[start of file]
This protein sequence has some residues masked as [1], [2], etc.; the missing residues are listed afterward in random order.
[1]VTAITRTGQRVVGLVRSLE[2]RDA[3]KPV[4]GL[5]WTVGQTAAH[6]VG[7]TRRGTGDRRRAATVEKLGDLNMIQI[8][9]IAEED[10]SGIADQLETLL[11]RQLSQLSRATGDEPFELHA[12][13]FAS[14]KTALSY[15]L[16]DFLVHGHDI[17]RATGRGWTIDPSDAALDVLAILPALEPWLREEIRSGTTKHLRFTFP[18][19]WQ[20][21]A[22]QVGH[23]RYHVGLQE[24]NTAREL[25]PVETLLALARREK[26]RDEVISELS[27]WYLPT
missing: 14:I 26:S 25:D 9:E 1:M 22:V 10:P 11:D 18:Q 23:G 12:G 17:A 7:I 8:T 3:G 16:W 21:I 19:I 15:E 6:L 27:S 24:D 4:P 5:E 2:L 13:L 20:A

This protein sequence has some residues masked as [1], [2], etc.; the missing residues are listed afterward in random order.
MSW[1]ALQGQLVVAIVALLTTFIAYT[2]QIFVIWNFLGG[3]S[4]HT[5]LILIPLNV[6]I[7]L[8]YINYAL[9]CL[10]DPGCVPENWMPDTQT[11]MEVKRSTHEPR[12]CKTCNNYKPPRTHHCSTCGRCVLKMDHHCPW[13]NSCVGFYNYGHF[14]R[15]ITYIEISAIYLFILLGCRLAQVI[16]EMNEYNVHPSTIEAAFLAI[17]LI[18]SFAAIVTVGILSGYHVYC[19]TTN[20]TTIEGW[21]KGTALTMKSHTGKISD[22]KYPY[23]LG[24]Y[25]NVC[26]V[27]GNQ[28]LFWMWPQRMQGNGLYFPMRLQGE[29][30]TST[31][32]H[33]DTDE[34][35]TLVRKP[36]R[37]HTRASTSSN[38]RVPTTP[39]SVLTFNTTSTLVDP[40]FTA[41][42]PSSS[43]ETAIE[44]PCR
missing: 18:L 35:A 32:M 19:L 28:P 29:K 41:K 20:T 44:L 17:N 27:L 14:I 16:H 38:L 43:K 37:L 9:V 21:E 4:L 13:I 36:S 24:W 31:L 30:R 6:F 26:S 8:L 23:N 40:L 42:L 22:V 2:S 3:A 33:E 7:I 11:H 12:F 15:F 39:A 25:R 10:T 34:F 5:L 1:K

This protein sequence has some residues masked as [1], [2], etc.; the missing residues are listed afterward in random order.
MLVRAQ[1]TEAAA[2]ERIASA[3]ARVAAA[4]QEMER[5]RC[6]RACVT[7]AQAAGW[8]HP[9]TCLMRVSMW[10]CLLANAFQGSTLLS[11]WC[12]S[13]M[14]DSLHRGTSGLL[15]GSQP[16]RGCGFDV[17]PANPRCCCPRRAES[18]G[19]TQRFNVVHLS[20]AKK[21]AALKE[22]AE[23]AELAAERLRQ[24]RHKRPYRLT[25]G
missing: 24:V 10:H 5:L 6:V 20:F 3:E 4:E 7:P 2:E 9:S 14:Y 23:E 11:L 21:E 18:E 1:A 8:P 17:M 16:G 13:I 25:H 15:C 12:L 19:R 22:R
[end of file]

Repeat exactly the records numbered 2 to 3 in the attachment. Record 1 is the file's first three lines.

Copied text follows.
This protein sequence has some residues masked as [1], [2], etc.; the missing residues are listed afterward in random order.
MSW[1]ALQGQLVVAIVALLTTFIAYT[2]QIFVIWNFLGG[3]S[4]HT[5]LILIPLNV[6]I[7]L[8]YINYAL[9]CL[10]DPGCVPENWMPDTQT[11]MEVKRSTHEPR[12]CKTCNNYKPPRTHHCSTCGRCVLKMDHHCPW[13]NSCVGFYNYGHF[14]R[15]ITYIEISAIYLFILLGCRLAQVI[16]EMNEYNVHPSTIEAAFLAI[17]LI[18]SFAAIVTVGILSGYHVYC[19]TTN[20]TTIEGW[21]KGTALTMKSHTGKISD[22]KYPY[23]LG[24]Y[25]NVC[26]V[27]GNQ[28]LFWMWPQRMQGNGLYFPMRLQGE[29][30]TST[31][32]H[33]DTDE[34][35]TLVRKP[36]R[37]HTRASTSSN[38]RVPTTP[39]SVLTFNTTSTLVDP[40]FTA[41][42]PSSS[43]ETAIE[44]PCR
missing: 18:L 35:A 32:M 19:L 28:P 29:K 41:K 20:T 44:L 17:N 27:L 14:I 16:H 38:L 43:K 37:L 9:V 21:E 4:L 13:I 36:S 24:W 31:L 30:R 6:F 26:S 8:L 23:N 40:L 42:L 22:V 2:S 3:A 33:E 7:I 11:H 12:F 15:F 39:A 25:R 10:T 34:F 5:L 1:K

This protein sequence has some residues masked as [1], [2], etc.; the missing residues are listed afterward in random order.
MLVRAQ[1]TEAAA[2]ERIASA[3]ARVAAA[4]QEMER[5]RC[6]RACVT[7]AQAAGW[8]HP[9]TCLMRVSMW[10]CLLANAFQGSTLLS[11]WC[12]S[13]M[14]DSLHRGTSGLL[15]GSQP[16]RGCGFDV[17]PANPRCCCPRRAES[18]G[19]TQRFNVVHLS[20]AKK[21]AALKE[22]AE[23]AELAAERLRQ[24]RHKRPYRLT[25]G
missing: 24:V 10:H 5:L 6:V 20:F 3:E 4:E 7:P 2:E 9:S 14:Y 23:E 11:L 21:E 18:E 1:A 8:P 17:M 16:G 13:I 25:H 15:C 12:L 19:R 22:R